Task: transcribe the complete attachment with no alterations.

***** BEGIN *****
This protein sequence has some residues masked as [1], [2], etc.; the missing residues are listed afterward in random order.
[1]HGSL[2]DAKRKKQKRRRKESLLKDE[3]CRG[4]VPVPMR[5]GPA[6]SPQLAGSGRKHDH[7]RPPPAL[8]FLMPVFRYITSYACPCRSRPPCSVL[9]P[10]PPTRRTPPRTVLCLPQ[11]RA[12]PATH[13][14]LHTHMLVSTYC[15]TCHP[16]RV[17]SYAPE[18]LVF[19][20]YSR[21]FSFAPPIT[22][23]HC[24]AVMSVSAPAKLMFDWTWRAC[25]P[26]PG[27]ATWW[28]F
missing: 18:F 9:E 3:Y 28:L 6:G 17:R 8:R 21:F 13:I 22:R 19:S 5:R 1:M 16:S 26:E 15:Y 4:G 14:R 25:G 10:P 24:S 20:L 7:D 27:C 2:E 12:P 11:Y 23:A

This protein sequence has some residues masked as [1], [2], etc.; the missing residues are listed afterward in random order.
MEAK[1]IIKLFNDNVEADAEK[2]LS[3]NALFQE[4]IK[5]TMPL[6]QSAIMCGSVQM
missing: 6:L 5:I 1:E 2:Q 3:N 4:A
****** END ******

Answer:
This protein sequence has some residues masked as [1], [2], etc.; the missing residues are listed afterward in random order.
[1]HGSL[2]DAKRKKQKRRRKESLLKDE[3]CRG[4]VPVPMR[5]GPA[6]SPQLAGSGRKHDH[7]RPPPAL[8]FLMPVFRYITSYACPCRSRPPCSVL[9]P[10]PPTRRTPPRTVLCLPQ[11]RA[12]PATH[13][14]LHTHMLVSTYC[15]TCHP[16]RV[17]SYAPE[18]LVF[19][20]YSR[21]FSFAPPIT[22][23]HC[24]AVMSVSAPAKLMFDWTWRAC[25]P[26]PG[27]ATWW[28]F
missing: 18:F 9:E 3:Y 28:L 6:G 17:R 8:R 21:F 13:I 22:R 19:S 5:R 1:M 16:S 26:E 15:Y 4:G 14:R 25:G 10:P 24:S 20:L 7:D 27:C 2:E 12:P 11:Y 23:A

This protein sequence has some residues masked as [1], [2], etc.; the missing residues are listed afterward in random order.
MEAK[1]IIKLFNDNVEADAEK[2]LS[3]NALFQE[4]IK[5]TMPL[6]QSAIMCGSVQM
missing: 6:L 5:I 1:E 2:Q 3:N 4:A